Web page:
Effects of a Freshwater Turtle (Trachemys scripta elegans) on Ecosystem Functioning in Experimental Ponds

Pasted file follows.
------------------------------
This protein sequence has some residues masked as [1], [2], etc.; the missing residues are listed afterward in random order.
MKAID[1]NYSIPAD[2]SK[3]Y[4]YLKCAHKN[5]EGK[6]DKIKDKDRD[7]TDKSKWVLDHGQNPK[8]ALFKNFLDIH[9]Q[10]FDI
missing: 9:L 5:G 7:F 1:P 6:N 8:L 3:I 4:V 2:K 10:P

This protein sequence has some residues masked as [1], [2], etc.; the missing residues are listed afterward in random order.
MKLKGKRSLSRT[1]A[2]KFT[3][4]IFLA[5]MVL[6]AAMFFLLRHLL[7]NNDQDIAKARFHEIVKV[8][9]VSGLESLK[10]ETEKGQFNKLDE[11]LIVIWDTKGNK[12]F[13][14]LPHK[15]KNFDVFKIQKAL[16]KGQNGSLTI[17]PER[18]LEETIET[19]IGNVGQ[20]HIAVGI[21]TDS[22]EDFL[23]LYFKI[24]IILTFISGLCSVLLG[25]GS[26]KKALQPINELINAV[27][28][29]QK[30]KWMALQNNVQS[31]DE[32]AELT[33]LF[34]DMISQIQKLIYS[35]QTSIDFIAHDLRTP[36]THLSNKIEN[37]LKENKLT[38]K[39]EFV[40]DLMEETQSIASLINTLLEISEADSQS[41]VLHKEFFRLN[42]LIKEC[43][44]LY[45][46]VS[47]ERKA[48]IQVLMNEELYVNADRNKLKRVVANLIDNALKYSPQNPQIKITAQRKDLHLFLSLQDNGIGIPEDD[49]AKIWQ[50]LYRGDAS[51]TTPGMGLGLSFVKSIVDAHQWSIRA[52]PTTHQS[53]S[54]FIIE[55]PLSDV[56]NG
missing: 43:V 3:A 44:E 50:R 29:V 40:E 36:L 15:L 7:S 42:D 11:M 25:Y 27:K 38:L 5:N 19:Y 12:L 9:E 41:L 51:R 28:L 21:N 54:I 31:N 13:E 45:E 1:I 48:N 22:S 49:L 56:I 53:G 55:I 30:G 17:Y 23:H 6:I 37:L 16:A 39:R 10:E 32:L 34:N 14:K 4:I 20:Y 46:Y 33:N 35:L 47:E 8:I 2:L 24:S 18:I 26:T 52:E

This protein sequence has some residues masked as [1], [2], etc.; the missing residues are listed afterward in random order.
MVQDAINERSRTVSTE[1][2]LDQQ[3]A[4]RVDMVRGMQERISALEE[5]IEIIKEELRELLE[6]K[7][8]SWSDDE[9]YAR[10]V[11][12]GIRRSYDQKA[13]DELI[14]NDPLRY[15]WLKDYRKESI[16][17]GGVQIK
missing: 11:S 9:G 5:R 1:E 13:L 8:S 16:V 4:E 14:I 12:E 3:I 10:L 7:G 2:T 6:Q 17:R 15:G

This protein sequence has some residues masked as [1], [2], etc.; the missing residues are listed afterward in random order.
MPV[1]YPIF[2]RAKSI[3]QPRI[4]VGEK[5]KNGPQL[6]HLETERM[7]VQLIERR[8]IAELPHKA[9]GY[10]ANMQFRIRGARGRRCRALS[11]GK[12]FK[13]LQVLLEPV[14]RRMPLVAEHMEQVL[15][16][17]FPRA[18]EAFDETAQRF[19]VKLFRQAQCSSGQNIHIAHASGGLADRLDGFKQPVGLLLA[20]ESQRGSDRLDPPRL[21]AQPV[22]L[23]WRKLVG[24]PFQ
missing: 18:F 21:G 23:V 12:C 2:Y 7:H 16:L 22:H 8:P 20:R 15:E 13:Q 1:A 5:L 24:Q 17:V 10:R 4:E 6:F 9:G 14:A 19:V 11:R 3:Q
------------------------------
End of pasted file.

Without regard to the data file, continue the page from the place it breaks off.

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Ecosystem functioning is a broad term, often used to describe intra- and interspecies interactions of organisms and the resulting effects on the ecosystem, these ecosystem functioning processes can encompass a variety of phenomena, including ecosystem properties, ecosystem goods and ecosystem services Christenesen et al. 1996). Many aquatic organisms have significant effects on ecosystem functioning and benthic communities. However little is known if freshwater turtles affect ecosystem processes and benthic community assemblage in pond ecosystems. We conducted a study in order to test the direct effects of the red-eared slider Trachemys scripta elegans on ecosystem functioning and benthic communities in experimental pond systems that have never had turtles. The ecosystem processes, biological community and environmental variables we studied were sediment accumulation, leaf litter breakdown rate, periphyton biomass production, invertebrate richness and abundance and water chemistry including pH, conductivity and dissolved oxygen. These processes were measured in the presence or absence of T . s. elegans in the experimental ponds. A multivariate analysis of variance (MANOVA), two-way MANOVA’s and canonical correspondence analysis (CCA) were used to analyze the treatment effects on biological and environmental variables. Significant treatment effects were found when T . s. elegans had been present in the experimental ponds. The pH, conductivity, sediment accumulation, leaf litter breakdown rate and the abundance of invertebrates all averaged higher in ponds that contained T . s. elegans. The significant results detected when measuring the ecosystem functioning processes from this study support our hypothesis that the presence of freshwater turtles such as T. s. elegans does impact ecosystem functioning by altering ecosystem processes and environmental variables. In addition, our study also investigated the potential of T. s. elegans inoculating water or sediment with the bacteria salmonellae. The turtles used in the study, as well as water and sediment from the experimental ponds, were tested using enrichment techniques and polymerase chain reaction (PCR) in order to detect salmonellae. All turtle swabs, water and sediment samples collected did not detect any salmonellae bacteria. The results from this study support our hypothesis that the presence of a freshwater turtle such as T. s. elegans does influence ecosystem processes and benthic communities. Overall population sizes of freshwater turtles are down in South Texas due to commercial harvest and habitat loss (Brown et al. 2011). Loss of freshwater turtles in pond ecosystems may affect the productivity due to the decreased amounts of nutrients provided by the turtles directly and through their activities in ponds. Thus, this study suggests that freshwater turtles can influence pond ecosystem functioning and pond food webs by increasing resource availability for invertebrate communities.